► New for 2020
► 1.4-litre petrol meets 85kW electric motor
► Surprisingly perky, bland interior
As a CAR reader, you'll be well aware of the Volkswagen family hatch hierarchy. The A3 is poshest, the Golf is just below, while the Octavia is the most practical and the Leon is supposed to be the <insert latin word> one.
And now Seat's bestseller is available as a plug-in hybrid capable of up to 40 miles of electric-only range on the WLTP cycle. Seat's bumf mentions low-emission urban zone driving, but we reckon there's just a bit of the warm hatch about the Leon PHEV.
Let's talk about those looks
It's a definite tick in the revolutionary box rather than evolutionary one. At the front it looks Tarraco-esque while the rear is sleek. Those full-width LED rear lights look brilliant, while the Leon badge on the back apes a handwritten style that looks classy or maybe a bit too live, love, laugh depending on your view of the influencer Mrs Hinch.
The Leon is a good looking car, then. Admittedly, the pics here are of the most basic FR, with the smallest wheels (17-inch) and a Magnetic Grey exterior. If you like the colour grey you'll get on with the interior.
Grey you say?
Not half. It is very dull here. And yes, we'd even go as far as saying dark. Certainly not exciting.
Behind the square-ish steering wheel lies Seat's new 10.25-inch digital driver binnacle. This style of instrumentation has almost become de rigueur in the car world, and the Leon's is simple to use and displays a seemingly endless amount of information.
The 10-inch infotainment screen will have many frothing at the mouth due to its lack of physical buttons. This minimalist approach looks brilliant when you're not using it, but we reckon most people would prefer a few buttons.
To get to the full heating controls, you'll have to locate them from the menu. There are at least red and blue touchpad-style buttons on offer to turn the heating warmer or colder.
SEAT reckons its updated voice recognition software responds more naturally now - so tell it you're cold and it'll raise the temperature. This works fine. But it's still not completely idiot proof. Tell the car to play Radio 4 and it won't have a clue what to do. It needs to be told to play BBC Radio 4.
Other annoyances: boot size is 270 litres, some 110 litres less than non-plug-in hybrid Leon. The FR spec car on test here retails at more than £30,000 and doesn't come with a reversing camera, which seems stingy.
Combined there's 201 bhp and 258 lb ft on offer. It'll hilariously spin its wheels in first when the engine and electric power combine, while 0-62mph is dealt with in a respectable 7.5 seconds. Official fuel economy ranges between 217.3 and 235.4mpg, but as with any plug-in this is a pipe dream.
40 miles on a charge is the headline figure here, and judging by our own testing we reckon it's someway achievable depending on your driving style and route. If you regularly avoid motorways 36-37 miles should be easily achieved.
There are only two driving modes with the Leon PHEV - e-mode and hybrid.
The car can switch between these systems by itself, but it defaults to e-mode on startup. As you'd expect from the names, e-mode tries not to use the petrol engine, while hybrid mixes both.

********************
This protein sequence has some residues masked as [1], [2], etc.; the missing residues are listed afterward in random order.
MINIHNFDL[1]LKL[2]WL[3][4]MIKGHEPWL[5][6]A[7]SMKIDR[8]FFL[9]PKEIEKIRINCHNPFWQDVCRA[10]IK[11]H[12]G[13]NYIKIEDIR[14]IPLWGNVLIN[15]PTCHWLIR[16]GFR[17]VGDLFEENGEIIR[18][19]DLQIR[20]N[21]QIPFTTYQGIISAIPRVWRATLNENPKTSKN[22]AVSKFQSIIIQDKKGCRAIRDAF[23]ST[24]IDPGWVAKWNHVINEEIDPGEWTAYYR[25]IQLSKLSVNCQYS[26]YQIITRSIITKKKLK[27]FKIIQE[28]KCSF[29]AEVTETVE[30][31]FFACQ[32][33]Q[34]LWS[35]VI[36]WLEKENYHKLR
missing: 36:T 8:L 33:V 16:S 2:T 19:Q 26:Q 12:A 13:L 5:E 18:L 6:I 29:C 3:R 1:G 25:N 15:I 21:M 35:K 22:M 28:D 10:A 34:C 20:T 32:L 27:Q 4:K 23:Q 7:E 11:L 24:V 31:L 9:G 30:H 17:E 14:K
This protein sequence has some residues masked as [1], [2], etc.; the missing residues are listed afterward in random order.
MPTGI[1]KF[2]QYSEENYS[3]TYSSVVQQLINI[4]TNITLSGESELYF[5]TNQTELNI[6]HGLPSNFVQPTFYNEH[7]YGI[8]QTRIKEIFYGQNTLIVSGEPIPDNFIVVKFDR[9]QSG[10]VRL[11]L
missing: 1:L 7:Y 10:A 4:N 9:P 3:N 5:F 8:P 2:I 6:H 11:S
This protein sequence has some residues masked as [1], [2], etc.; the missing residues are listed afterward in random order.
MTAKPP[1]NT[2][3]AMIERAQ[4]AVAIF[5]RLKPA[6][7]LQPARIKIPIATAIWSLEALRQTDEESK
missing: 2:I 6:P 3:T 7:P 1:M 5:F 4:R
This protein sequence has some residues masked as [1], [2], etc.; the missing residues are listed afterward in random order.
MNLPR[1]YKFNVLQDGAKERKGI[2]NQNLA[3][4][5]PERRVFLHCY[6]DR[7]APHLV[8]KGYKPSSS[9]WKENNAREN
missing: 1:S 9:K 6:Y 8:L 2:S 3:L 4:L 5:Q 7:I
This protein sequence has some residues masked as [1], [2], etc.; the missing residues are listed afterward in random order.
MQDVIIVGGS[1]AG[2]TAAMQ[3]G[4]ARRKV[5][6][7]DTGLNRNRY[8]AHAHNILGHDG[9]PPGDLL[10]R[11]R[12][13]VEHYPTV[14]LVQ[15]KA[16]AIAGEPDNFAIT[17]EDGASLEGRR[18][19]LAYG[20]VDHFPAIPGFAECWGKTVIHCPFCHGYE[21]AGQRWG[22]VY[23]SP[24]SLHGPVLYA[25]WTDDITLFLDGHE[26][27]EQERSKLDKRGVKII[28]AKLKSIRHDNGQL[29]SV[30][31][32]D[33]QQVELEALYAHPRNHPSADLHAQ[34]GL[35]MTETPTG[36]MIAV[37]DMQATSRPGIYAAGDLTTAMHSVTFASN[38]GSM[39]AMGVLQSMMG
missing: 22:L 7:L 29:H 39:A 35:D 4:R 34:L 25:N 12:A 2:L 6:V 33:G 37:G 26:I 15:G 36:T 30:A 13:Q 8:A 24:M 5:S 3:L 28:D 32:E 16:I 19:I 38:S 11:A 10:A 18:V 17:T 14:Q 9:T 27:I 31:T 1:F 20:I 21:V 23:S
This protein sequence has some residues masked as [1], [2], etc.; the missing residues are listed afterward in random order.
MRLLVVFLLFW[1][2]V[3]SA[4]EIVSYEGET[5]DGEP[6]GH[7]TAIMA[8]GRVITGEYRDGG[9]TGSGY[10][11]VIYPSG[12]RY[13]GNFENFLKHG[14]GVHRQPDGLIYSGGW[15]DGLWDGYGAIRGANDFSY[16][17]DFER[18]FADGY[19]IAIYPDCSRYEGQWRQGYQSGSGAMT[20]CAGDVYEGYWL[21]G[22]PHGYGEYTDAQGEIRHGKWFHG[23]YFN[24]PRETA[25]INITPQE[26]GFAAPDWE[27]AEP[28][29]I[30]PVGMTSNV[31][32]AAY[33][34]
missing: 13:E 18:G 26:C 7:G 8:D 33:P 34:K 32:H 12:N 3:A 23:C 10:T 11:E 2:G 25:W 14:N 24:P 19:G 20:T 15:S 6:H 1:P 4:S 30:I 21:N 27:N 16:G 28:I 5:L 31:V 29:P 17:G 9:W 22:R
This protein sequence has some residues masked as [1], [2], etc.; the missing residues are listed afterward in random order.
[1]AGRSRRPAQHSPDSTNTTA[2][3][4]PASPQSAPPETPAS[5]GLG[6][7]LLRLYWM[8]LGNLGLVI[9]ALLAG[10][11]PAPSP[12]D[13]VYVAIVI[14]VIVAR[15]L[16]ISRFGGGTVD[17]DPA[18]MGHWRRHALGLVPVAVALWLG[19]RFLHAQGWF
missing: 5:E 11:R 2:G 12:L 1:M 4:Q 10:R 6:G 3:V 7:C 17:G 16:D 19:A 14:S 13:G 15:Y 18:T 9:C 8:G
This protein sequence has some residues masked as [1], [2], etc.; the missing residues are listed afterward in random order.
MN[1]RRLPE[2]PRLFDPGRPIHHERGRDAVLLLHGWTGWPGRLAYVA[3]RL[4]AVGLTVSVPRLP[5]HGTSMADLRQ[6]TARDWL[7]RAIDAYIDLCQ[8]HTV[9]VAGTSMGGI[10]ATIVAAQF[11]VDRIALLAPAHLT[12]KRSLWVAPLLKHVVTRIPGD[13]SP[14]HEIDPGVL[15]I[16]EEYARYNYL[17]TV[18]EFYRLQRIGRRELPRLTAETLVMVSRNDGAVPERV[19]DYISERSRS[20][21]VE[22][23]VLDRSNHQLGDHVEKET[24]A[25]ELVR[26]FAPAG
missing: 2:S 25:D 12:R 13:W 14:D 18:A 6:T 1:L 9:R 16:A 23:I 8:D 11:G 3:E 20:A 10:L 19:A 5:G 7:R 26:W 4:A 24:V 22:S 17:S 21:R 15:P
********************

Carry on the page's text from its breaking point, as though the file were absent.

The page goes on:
One easy way to switch the engine on is to mash the throttle beyond the golf ball feel stage. Interestingly, the battery will never completely empty itself, so there will always be just a little bit of charge in it. Drivers can also choose to maintain the battery's state of charge manually, saving it for built up areas.
It takes 3 hours and 42 minutes to recharge the battery using a fast charger, or around 6 hours at ones plumbed into houses.
On an hour and a half drive we achieved 73mpg with a full battery at the start - not bad for the mixed route of motorways, a-roads and b-roads.
Really, a warm hatch?
We reckon so. A subtle one mind you with extreme levels of bandwidth. Sit in the driver's seat and the engine start stop button throbs at you. The square small steering wheel feels right in your palm, while the steering itself never feels too light or overly assisted.
The 0-62mph time is merely ok, but it's the 50-70mph shove that impresses the most. You can really feel the electric power kick you in the back as you climb out of a sweeping corner.
There's no manual on offer - only a six-speed DSG. It's a shift by wire, meaning the gear selector is not connected to the gearbox. At least when you pull down the Porsche-style gear selector S mode engages, allowing you to keep in gear without interference. Paddle shifters ensure your hands can be kept on the wheel at all times.
PHEV Leons get multi-link rear suspension and Dynamic Chassis Control. These systems ensure the Leon handles the additional weight of the batteries. At 1,614kg, the PHEV is some 346kg heavier than the lightest Leon. The Dynamic Chassis Control means the Leon analyses the road condition and driver inputs (like the steering angle) to adapt the suspension. It doesn't handle like an Alpine A110, but it's very neat and composed. We imagine the 17-inch wheels go some way in explaining the stellar body control.
Braking is solid and reliable. Unlike with other hybrid systems where you never fully know how much regen is happening, the brake pedal gives consistent feedback, giving drivers great confidence in just how hard to press the pedal.
It's not a traditional warm hatch like a Suzuki Swift Sport or Peugeot 205 Rallye. It's really under the radar, completely placid when zipping around on pure-electric, but with a bit of bite to it when you control power with the paddles and exercise both energy sources.
In terms of driver enjoyment the relatively heavy and automatic Leon leaves a bit to be desired in comparison with other warm hatches, but as a family-hauler capable of 40 miles of pure electric driving, it offers a brilliant turn of pace that will leave a few people surprised and delighted.